This 12 common mistakes column began after playing with some very excited and highly motivated new pickleball players at our community courts recently. After playing a couple of games, this question was posed to me, “What should we do to improve and become 3.5 players?” Last month we reviewed the first two mistakes. This month we take a look at two more.
3. Not getting to the non-volley zone line. Pickleball is primarily played and won at the kitchen. It is generally not played at the baseline or in no-man’s-land, a topic we discussed last month. It’s important to get to the kitchen as quickly as you can, but this doesn’t mean you should run crazily to the line. Work your way there as quickly as possible. If the ball is coming to you before you’re at the non-volley zone, stop moving, stabilize your position with your feet shoulder-width apart, then strike the ball. After you hit this shot, move your feet again and get to the kitchen line once again establishing your ready position.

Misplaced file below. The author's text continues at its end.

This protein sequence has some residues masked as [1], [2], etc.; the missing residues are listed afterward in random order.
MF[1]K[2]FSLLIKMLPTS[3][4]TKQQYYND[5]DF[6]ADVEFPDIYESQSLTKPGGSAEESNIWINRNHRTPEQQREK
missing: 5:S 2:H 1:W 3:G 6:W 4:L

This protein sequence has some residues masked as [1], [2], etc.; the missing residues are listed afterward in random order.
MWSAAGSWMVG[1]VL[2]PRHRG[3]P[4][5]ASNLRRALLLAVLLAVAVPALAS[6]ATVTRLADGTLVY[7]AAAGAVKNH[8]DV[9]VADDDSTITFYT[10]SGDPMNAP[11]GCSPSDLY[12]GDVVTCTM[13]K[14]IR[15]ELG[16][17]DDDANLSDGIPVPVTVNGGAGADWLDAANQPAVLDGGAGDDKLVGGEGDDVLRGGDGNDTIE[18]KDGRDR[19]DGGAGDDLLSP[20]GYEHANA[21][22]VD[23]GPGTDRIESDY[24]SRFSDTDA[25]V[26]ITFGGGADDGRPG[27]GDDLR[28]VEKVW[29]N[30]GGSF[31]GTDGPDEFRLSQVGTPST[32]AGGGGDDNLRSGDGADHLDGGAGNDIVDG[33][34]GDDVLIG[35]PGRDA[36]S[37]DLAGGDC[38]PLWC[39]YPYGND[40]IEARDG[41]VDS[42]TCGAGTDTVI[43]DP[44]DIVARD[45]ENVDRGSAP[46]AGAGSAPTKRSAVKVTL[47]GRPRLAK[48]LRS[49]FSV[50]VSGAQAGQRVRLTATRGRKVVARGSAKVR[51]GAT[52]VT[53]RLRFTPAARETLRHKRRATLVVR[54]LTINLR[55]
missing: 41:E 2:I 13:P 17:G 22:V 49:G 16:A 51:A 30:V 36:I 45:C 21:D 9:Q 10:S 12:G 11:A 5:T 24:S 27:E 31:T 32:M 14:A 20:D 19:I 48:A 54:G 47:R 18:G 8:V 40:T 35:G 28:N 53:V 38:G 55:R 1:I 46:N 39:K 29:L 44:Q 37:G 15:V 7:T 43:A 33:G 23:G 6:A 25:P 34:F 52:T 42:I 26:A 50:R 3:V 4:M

4. Hitting to your opponent’s strength. One of the basic concepts of the game is to reduce unforced errors. At almost every level of play, the team who makes the fewest errors wins. Determine ahead of time if your opponent’s strength is their forehand or backhand. Most players’ strength is their forehand, but don’t make this assumption. Study their play and determine if this is true. Many players favor their backhand. Hitting to your opponent’s strength makes it easier for them to avoid errors. Make it harder for them by hitting to their weakness. Knowing your opponent’s weaker side, you can target where to hit your serve, your return, your third-shot drop, and your dinks.
Case in point, I play against a good buddy who has a stronger backhand than forehand. I move my serve around on him, but when I really need a rally to go my way, I start the rally by serving to his forehand. I know a soft lob is coming back. If I serve to his backhand, I’m sure to see a much tougher drive return.
Want to know more about the sport, the rules, equipment, or have some pickilicious news you would like to share with our pickleball community? Email David Zapatka at [email protected].